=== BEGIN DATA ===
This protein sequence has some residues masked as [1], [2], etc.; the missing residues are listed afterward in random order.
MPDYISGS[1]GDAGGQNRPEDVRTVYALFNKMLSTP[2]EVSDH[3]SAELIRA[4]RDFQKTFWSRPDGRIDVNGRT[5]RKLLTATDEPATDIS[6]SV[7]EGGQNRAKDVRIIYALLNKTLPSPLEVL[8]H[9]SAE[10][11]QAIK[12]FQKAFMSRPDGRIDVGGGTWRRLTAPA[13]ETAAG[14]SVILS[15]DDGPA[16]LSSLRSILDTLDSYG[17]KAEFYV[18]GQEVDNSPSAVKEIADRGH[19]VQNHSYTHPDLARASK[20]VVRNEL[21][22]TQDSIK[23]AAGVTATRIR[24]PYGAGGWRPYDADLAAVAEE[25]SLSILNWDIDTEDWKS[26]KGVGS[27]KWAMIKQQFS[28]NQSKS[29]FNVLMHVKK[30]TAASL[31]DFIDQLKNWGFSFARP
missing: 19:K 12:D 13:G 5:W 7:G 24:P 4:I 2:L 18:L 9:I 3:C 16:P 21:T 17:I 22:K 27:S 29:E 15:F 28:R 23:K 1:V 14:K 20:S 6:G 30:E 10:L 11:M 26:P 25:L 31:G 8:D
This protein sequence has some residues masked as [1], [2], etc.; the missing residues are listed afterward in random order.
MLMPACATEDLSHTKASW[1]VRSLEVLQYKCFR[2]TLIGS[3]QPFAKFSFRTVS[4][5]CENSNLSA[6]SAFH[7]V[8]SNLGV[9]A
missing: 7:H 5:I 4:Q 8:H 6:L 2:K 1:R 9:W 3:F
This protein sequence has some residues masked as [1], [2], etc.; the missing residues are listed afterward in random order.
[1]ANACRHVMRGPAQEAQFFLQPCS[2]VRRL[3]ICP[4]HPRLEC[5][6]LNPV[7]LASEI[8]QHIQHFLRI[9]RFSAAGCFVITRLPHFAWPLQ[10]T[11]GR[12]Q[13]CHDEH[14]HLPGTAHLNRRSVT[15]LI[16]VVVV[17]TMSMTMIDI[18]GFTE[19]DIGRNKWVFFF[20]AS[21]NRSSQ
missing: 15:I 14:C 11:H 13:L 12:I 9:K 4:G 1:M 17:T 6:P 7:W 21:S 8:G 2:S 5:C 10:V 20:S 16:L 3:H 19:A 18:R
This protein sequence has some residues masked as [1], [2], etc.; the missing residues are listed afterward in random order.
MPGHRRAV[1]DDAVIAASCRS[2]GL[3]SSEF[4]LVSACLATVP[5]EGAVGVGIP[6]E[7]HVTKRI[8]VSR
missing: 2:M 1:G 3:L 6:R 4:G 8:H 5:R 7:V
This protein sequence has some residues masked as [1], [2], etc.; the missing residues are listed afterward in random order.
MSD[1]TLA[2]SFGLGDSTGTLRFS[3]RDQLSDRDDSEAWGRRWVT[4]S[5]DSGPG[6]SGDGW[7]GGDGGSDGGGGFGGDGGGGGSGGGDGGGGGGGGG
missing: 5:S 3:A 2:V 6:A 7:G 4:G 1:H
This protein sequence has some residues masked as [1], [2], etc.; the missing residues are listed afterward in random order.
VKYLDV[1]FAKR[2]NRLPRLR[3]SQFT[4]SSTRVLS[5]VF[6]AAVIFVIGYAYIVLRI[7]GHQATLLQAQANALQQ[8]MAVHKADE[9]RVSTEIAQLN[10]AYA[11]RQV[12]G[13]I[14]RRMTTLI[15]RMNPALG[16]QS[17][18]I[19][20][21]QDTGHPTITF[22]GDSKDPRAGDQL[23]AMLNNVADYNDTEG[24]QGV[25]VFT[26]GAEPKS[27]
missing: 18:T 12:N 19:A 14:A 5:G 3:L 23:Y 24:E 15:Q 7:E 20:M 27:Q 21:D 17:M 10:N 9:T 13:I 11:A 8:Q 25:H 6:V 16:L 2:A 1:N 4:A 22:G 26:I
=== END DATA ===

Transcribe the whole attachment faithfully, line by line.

This protein sequence has some residues masked as [1], [2], etc.; the missing residues are listed afterward in random order.
MPDYISGS[1]GDAGGQNRPEDVRTVYALFNKMLSTP[2]EVSDH[3]SAELIRA[4]RDFQKTFWSRPDGRIDVNGRT[5]RKLLTATDEPATDIS[6]SV[7]EGGQNRAKDVRIIYALLNKTLPSPLEVL[8]H[9]SAE[10][11]QAIK[12]FQKAFMSRPDGRIDVGGGTWRRLTAPA[13]ETAAG[14]SVILS[15]DDGPA[16]LSSLRSILDTLDSYG[17]KAEFYV[18]GQEVDNSPSAVKEIADRGH[19]VQNHSYTHPDLARASK[20]VVRNEL[21][22]TQDSIK[23]AAGVTATRIR[24]PYGAGGWRPYDADLAAVAEE[25]SLSILNWDIDTEDWKS[26]KGVGS[27]KWAMIKQQFS[28]NQSKS[29]FNVLMHVKK[30]TAASL[31]DFIDQLKNWGFSFARP
missing: 19:K 12:D 13:G 5:W 7:G 24:P 4:I 2:L 18:L 9:I 3:C 16:P 21:T 17:I 22:K 27:S 29:E 15:F 28:R 23:K 1:V 14:K 20:S 6:G 30:E 10:L 11:M 26:P 25:L 31:G 8:D
This protein sequence has some residues masked as [1], [2], etc.; the missing residues are listed afterward in random order.
MLMPACATEDLSHTKASW[1]VRSLEVLQYKCFR[2]TLIGS[3]QPFAKFSFRTVS[4][5]CENSNLSA[6]SAFH[7]V[8]SNLGV[9]A
missing: 7:H 5:I 4:Q 8:H 6:L 2:K 1:R 9:W 3:F
This protein sequence has some residues masked as [1], [2], etc.; the missing residues are listed afterward in random order.
[1]ANACRHVMRGPAQEAQFFLQPCS[2]VRRL[3]ICP[4]HPRLEC[5][6]LNPV[7]LASEI[8]QHIQHFLRI[9]RFSAAGCFVITRLPHFAWPLQ[10]T[11]GR[12]Q[13]CHDEH[14]HLPGTAHLNRRSVT[15]LI[16]VVVV[17]TMSMTMIDI[18]GFTE[19]DIGRNKWVFFF[20]AS[21]NRSSQ
missing: 15:I 14:C 11:H 13:L 12:I 9:K 4:G 1:M 17:T 6:P 7:W 21:S 8:G 2:S 5:C 10:V 20:S 16:L 3:H 19:A 18:R
This protein sequence has some residues masked as [1], [2], etc.; the missing residues are listed afterward in random order.
MPGHRRAV[1]DDAVIAASCRS[2]GL[3]SSEF[4]LVSACLATVP[5]EGAVGVGIP[6]E[7]HVTKRI[8]VSR
missing: 2:M 1:G 3:L 6:R 4:G 8:H 5:R 7:V
This protein sequence has some residues masked as [1], [2], etc.; the missing residues are listed afterward in random order.
MSD[1]TLA[2]SFGLGDSTGTLRFS[3]RDQLSDRDDSEAWGRRWVT[4]S[5]DSGPG[6]SGDGW[7]GGDGGSDGGGGFGGDGGGGGSGGGDGGGGGGGGG
missing: 5:S 3:A 2:V 6:A 7:G 4:G 1:H
This protein sequence has some residues masked as [1], [2], etc.; the missing residues are listed afterward in random order.
VKYLDV[1]FAKR[2]NRLPRLR[3]SQFT[4]SSTRVLS[5]VF[6]AAVIFVIGYAYIVLRI[7]GHQATLLQAQANALQQ[8]MAVHKADE[9]RVSTEIAQLN[10]AYA[11]RQV[12]G[13]I[14]RRMTTLI[15]RMNPALG[16]QS[17][18]I[19][20][21]QDTGHPTITF[22]GDSKDPRAGDQL[23]AMLNNVADYNDTEG[24]QGV[25]VFT[26]GAEPKS[27]
missing: 18:T 12:N 19:A 14:A 5:G 3:L 23:Y 24:E 15:Q 7:E 20:M 27:Q 21:D 17:M 10:N 9:T 13:I 11:A 8:Q 25:H 6:V 16:L 2:A 1:N 4:A 22:G 26:I